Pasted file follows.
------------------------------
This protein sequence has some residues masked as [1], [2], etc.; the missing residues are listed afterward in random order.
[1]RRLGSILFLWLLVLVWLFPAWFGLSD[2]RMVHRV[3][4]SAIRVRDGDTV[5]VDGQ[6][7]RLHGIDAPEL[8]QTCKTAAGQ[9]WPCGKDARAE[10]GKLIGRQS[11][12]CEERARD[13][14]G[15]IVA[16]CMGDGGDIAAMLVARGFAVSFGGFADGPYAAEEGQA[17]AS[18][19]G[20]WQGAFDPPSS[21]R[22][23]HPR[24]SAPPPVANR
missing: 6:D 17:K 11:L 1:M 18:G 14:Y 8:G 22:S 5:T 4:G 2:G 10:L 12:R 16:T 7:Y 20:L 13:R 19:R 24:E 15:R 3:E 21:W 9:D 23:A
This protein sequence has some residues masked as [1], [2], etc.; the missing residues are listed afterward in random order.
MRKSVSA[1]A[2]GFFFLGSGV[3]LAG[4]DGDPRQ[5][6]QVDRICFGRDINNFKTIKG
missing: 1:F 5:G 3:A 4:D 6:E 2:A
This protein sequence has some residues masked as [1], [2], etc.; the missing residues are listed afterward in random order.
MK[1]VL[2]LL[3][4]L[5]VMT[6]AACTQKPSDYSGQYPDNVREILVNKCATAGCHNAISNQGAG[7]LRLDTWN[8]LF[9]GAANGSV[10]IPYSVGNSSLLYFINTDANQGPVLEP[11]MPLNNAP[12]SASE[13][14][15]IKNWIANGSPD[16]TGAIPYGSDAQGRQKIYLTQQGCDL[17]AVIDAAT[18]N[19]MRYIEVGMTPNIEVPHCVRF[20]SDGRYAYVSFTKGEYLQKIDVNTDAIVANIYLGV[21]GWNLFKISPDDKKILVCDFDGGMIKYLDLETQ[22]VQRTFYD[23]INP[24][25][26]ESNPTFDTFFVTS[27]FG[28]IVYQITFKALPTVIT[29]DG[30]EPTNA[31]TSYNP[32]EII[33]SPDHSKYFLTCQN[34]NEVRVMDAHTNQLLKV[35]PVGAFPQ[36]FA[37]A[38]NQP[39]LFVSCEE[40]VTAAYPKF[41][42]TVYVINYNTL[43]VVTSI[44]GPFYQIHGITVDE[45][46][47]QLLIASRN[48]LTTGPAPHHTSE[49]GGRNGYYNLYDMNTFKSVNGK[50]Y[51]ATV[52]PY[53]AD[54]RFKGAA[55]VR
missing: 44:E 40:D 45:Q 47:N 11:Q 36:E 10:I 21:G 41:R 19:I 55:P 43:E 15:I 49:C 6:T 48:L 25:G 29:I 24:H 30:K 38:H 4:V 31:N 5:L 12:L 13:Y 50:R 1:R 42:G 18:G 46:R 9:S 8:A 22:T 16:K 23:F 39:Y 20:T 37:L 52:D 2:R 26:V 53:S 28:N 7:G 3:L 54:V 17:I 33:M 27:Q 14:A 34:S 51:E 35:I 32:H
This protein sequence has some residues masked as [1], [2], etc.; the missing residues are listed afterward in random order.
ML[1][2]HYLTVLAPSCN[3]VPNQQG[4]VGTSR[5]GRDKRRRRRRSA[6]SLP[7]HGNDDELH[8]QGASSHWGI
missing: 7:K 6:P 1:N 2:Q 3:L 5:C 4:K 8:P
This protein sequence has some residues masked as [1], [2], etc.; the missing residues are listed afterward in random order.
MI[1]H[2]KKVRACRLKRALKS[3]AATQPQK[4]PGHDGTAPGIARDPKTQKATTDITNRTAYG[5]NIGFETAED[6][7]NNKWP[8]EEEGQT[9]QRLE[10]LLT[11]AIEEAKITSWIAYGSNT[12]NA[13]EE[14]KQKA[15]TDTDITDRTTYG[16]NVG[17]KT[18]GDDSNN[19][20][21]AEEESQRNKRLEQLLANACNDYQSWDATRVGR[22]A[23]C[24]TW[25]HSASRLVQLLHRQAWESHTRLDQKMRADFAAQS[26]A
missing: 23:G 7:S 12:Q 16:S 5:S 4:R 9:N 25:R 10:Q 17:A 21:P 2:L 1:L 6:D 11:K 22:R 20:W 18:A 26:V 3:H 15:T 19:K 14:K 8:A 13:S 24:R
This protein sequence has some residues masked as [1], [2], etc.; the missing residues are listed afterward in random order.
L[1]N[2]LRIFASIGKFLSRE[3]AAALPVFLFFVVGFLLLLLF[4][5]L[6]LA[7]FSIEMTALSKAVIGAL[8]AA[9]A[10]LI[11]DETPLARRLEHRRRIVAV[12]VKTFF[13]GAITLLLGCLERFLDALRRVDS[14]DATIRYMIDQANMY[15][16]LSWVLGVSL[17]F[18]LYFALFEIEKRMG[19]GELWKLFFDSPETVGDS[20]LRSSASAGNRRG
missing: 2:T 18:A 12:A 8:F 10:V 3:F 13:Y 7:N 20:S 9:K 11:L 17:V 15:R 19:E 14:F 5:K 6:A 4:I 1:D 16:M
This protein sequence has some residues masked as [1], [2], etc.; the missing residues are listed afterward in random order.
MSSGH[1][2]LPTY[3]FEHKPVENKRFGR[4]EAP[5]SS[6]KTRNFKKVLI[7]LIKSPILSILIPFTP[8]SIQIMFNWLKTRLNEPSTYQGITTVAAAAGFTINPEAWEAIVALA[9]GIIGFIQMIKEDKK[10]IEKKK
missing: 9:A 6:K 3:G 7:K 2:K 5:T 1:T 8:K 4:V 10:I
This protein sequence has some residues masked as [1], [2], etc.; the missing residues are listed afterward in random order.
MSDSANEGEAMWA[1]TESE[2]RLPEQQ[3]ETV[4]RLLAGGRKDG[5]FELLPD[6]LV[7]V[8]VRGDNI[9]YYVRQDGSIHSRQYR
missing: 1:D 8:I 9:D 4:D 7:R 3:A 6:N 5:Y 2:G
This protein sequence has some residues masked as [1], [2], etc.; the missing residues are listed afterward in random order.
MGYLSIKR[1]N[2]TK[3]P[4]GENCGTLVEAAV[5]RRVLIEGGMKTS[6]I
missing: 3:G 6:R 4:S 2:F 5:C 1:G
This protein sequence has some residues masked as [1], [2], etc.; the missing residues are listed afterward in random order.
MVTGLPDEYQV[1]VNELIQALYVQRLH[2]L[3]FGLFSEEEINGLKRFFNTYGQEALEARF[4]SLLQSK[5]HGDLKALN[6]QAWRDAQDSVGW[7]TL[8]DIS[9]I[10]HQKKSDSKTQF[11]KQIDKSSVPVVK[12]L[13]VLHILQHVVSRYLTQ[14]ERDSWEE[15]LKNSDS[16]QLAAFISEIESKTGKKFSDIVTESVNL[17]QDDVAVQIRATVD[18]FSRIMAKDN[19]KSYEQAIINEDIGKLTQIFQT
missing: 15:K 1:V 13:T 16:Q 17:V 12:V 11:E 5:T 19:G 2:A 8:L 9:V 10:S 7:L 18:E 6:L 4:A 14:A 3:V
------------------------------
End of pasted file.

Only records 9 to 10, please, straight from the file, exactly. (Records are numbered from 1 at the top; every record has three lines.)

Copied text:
This protein sequence has some residues masked as [1], [2], etc.; the missing residues are listed afterward in random order.
MGYLSIKR[1]N[2]TK[3]P[4]GENCGTLVEAAV[5]RRVLIEGGMKTS[6]I
missing: 3:G 6:R 4:S 2:F 5:C 1:G
This protein sequence has some residues masked as [1], [2], etc.; the missing residues are listed afterward in random order.
MVTGLPDEYQV[1]VNELIQALYVQRLH[2]L[3]FGLFSEEEINGLKRFFNTYGQEALEARF[4]SLLQSK[5]HGDLKALN[6]QAWRDAQDSVGW[7]TL[8]DIS[9]I[10]HQKKSDSKTQF[11]KQIDKSSVPVVK[12]L[13]VLHILQHVVSRYLTQ[14]ERDSWEE[15]LKNSDS[16]QLAAFISEIESKTGKKFSDIVTESVNL[17]QDDVAVQIRATVD[18]FSRIMAKDN[19]KSYEQAIINEDIGKLTQIFQT
missing: 15:K 1:V 13:T 16:Q 17:V 12:V 11:E 5:T 19:G 2:A 8:L 9:V 10:S 7:L 18:E 6:L 4:A 14:A 3:V